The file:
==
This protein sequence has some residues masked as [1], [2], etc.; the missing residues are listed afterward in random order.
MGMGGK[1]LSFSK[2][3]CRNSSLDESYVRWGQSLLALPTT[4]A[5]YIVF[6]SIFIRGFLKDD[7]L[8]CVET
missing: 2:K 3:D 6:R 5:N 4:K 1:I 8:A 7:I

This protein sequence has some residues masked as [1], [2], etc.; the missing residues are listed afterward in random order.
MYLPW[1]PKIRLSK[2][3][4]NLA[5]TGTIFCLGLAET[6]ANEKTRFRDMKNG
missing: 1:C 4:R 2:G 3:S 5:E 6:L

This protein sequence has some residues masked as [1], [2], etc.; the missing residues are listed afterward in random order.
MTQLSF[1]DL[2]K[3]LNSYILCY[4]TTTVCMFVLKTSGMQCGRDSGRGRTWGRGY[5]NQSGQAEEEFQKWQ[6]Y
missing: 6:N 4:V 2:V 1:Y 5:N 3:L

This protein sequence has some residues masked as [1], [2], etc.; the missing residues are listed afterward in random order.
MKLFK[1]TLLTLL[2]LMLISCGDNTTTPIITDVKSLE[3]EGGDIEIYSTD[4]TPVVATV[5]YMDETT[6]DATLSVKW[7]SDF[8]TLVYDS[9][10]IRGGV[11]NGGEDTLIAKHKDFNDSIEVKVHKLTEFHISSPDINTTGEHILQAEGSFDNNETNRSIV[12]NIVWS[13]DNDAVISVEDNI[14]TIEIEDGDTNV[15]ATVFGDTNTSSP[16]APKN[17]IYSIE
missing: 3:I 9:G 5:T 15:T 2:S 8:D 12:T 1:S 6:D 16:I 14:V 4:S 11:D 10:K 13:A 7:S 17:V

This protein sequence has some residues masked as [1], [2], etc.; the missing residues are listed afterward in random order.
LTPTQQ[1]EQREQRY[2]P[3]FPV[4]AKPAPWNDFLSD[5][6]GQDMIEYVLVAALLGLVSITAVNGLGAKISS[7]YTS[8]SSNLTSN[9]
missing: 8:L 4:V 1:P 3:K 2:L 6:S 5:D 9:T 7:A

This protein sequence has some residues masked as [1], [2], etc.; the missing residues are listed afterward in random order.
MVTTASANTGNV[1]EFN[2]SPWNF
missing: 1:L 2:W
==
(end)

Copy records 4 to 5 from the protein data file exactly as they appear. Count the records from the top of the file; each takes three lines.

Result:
This protein sequence has some residues masked as [1], [2], etc.; the missing residues are listed afterward in random order.
MKLFK[1]TLLTLL[2]LMLISCGDNTTTPIITDVKSLE[3]EGGDIEIYSTD[4]TPVVATV[5]YMDETT[6]DATLSVKW[7]SDF[8]TLVYDS[9][10]IRGGV[11]NGGEDTLIAKHKDFNDSIEVKVHKLTEFHISSPDINTTGEHILQAEGSFDNNETNRSIV[12]NIVWS[13]DNDAVISVEDNI[14]TIEIEDGDTNV[15]ATVFGDTNTSSP[16]APKN[17]IYSIE
missing: 3:I 9:G 5:T 15:T 2:S 8:D 12:T 1:S 6:D 16:I 14:V 4:S 11:D 10:K 13:A 7:S 17:V

This protein sequence has some residues masked as [1], [2], etc.; the missing residues are listed afterward in random order.
LTPTQQ[1]EQREQRY[2]P[3]FPV[4]AKPAPWNDFLSD[5][6]GQDMIEYVLVAALLGLVSITAVNGLGAKISS[7]YTS[8]SSNLTSN[9]
missing: 8:L 4:V 1:P 3:K 2:L 6:S 5:D 9:T 7:A